Chapter: Welcome to the course
Lecture: What is htmx?
0:00 So what is htmx? Is it like Vue.js or React or one
0:04 of these frameworks? Well, not really.
0:07 It's a little bit different, in fact kind of exactly the opposite in a lot
0:11 of ways. So if you read the way that it talks about itself here, it says
0:15 htmx allows you to access AJAX,
0:17 so these are calling APIs on the service and then making some change
0:21 to the DOM, the HTML, interactively on the page.
0:24 CSS transitions and WebSockets directly in HTML using attributes.
0:33 we just write regular HTML, what you'd do anyway.
0:36 And then we put attributes on those and that triggers events and other behaviors done by
0:42 htmx. They ask some interesting core questions here,
0:46 such as why should anchors and forms be the only thing in the page that can
0:51 make an HTTP request. Why should only click and submit events trigger them?
0:56 Why should you only be able to do GET and PSOT and why should you only
1:00 be able to replace the entire screen with web server-side POST backs. And by removing
1:06 these arbitrary constraints, htmx basically completes HTML, and that's really a good way to
1:13 look at it. It's all these things that we've come to know and expect as
1:17 limitations about how HTML works. There's a whole bunch more stuff that it should have
1:24 we can just put little attributes and make them go. Really the best way to see
1:28 what's going on is to see a quick example.
1:30 htmx has a great bunch of examples, and I'm going to dive into them later.
1:33 I just want to show you quickly this first one here.
1:36 So this is what it looks like to write htmx code.
1:39 This is not part of it,
1:40 this is literally all of it.
1:42 So what are we doing here?
1:43 We have this section down here at the bottom that looks like this.
1:47 We have a little div that contains a first name
1:50 Joe, last name Blow and email address. But it's not editable,
1:53 right? So what we wanna do is have a button that we could click to
1:56 turn this into a form in line and then save it and then put the update
2:00 back right in place. So what we have is we have our little labels here
2:05 in our div so label, value,
2:08 label, value and so on.
2:10 And then we have these `hx`.
2:12 These are the htmx attributes here.
2:14 So hx-target means whenever anything happens,
2:18 we're going to do something to this and what we're gonna do is swap out the
2:22 entire HTML. So this entire section of the page will just be replaced with well
2:27 what when we click this button here,
2:30 what we're gonna do is a GET against contact/1/edit
2:33 and that's going to return some HTML
2:37 that is useful to us. In the scenario I described,
2:40 what we want is a form.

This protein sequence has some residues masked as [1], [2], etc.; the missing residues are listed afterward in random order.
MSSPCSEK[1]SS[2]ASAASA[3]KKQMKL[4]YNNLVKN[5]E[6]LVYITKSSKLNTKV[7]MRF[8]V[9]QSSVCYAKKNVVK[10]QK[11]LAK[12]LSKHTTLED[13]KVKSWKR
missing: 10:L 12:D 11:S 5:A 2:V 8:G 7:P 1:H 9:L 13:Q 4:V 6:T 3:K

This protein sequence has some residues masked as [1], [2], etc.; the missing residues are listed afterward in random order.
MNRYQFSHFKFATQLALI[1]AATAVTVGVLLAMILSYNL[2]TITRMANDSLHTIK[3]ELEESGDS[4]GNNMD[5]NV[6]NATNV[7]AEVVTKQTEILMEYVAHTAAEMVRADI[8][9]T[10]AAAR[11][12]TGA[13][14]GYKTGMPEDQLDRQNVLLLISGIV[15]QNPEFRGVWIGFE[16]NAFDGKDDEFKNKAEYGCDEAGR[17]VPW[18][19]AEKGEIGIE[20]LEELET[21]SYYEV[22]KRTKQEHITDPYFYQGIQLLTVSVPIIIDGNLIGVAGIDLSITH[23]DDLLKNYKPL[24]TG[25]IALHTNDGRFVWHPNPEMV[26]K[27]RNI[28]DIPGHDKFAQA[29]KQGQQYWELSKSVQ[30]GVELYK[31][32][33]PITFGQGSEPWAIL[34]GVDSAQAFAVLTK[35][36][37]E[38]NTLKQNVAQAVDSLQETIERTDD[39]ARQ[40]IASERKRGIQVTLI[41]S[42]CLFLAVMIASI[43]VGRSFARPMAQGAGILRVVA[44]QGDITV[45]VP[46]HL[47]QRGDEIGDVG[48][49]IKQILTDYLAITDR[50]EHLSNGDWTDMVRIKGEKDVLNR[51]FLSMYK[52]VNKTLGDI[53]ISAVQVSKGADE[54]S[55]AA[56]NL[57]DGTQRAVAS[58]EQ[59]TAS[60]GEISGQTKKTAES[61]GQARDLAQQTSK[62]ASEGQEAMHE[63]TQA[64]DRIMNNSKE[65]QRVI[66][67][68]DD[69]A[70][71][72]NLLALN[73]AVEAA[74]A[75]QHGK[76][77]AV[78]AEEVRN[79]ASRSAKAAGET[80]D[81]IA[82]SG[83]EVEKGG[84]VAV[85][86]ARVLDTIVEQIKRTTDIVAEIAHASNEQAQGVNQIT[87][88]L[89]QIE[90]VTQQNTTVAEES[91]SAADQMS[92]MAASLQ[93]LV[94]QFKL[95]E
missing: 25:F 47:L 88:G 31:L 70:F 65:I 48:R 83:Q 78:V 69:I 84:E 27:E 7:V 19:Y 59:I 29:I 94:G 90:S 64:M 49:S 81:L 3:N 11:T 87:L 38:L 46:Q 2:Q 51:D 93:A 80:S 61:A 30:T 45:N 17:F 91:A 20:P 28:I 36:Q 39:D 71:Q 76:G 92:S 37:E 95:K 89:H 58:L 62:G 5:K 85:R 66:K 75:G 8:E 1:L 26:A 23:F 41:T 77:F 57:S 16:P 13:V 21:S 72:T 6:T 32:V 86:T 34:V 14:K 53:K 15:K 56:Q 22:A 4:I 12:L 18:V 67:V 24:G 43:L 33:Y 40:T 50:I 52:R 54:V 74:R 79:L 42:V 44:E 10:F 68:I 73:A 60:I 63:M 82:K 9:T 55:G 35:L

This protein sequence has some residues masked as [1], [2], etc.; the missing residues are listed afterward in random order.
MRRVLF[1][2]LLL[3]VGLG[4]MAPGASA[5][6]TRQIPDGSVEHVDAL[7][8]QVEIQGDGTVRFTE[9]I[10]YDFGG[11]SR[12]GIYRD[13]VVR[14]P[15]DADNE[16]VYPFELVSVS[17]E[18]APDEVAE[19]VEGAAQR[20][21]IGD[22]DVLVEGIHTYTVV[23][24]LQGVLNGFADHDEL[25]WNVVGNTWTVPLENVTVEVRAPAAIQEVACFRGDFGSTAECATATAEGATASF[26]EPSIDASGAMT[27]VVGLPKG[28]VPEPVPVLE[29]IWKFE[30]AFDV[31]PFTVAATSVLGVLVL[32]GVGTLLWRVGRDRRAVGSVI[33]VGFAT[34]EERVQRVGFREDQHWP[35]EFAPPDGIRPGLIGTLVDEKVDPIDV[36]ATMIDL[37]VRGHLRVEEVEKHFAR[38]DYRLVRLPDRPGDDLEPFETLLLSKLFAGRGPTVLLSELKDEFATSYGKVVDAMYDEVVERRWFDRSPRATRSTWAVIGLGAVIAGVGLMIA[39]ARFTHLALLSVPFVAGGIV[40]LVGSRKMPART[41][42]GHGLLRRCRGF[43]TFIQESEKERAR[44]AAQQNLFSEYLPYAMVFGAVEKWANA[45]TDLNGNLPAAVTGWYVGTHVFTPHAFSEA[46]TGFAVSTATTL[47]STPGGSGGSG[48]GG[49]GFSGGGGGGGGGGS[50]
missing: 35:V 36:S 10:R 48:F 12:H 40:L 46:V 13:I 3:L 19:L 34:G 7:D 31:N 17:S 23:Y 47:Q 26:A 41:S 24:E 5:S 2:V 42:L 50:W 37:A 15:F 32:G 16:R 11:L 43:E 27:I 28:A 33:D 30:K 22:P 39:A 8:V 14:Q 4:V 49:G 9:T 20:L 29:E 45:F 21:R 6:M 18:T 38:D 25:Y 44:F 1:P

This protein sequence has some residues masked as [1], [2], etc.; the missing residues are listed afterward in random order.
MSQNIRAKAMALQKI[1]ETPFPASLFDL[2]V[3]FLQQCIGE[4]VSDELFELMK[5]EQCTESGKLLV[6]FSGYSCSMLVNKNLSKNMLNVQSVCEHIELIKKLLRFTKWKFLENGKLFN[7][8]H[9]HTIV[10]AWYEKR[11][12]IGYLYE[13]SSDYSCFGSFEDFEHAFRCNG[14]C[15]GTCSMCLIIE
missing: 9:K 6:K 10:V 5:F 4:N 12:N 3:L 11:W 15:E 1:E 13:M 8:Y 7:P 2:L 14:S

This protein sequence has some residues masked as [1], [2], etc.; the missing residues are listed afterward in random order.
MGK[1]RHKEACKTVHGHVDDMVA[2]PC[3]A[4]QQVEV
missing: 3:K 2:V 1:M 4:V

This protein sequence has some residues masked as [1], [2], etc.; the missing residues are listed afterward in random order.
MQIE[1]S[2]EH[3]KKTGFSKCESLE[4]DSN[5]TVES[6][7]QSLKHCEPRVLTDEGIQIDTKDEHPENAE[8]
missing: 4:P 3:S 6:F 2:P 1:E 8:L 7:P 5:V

2:42 So this is what the server is going to give back.
2:44 It's going to give us a form with more hx attributes.
2:47 That will then when we save the form,
2:50 change it kind of back to how it was before and here we have instead of
2:54 just a div and a value,
2:56 we're gonna have a div and an input and a label and input and a label and input and so
3:00 on. And then on the button what we're gonna do is we can cancel it
3:04 and pull it back, or we can submit the form over there.
3:09 Alright, so here we go,
3:10 let's click it and see what happens.
3:11 This is going to be those changes here, and let's hit submit.
3:21 Look at that, how awesome is that?
3:23 Now notice at the bottom around here.
3:25 There's this cool little like debug thing, actually.
3:27 So there's three things that happened. First,
3:29 we were on the initial state which is what we talked through. When I clicked the
3:33 button, this click to edit button here,
3:36 we got that form sent back to us.
3:39 This is the request we made, a GET and zero parameters, and when we save the form,
3:44 what we did is we did a PUT,
3:46 not a POST but a PUT to that contact.
3:49 We said the first name is Michael,
3:50 the last name is Kennedy. And the email is this, and if we go down here
3:54 you can see what the response from the server was.
3:56 Well, now what should be on the page is a static section of HTML where
4:01 the name is Michael Kennedy and the email is email@example.com
4:04 And again, the ability to edit this further, so we could change this to michael2
4:11 or whatever. So this is the magic of htmx.
4:15 All we have to do is we have to write a little tiny bit of server-side
4:18 code in Python that will. when we ask for it,
4:29 that then transforms the DOM, we just let the server do it as if it
4:33 was a regular non-interactive, non-dynamic server-side application,
4:37 but instead htmx is making this live, just as we expect.
4:42 So that's what htmx is. There's many,
4:44 many features and use cases for it and things we have to do to make it clean
4:48 and useful in Python. In the end,
4:51 I think you're going to absolutely love this technology.
4:53 It is so clean and neat and beautiful, and it lets you put your code that
4:57 you've gotta write on the server-side anyway right next to this dynamic elements in a wonderful way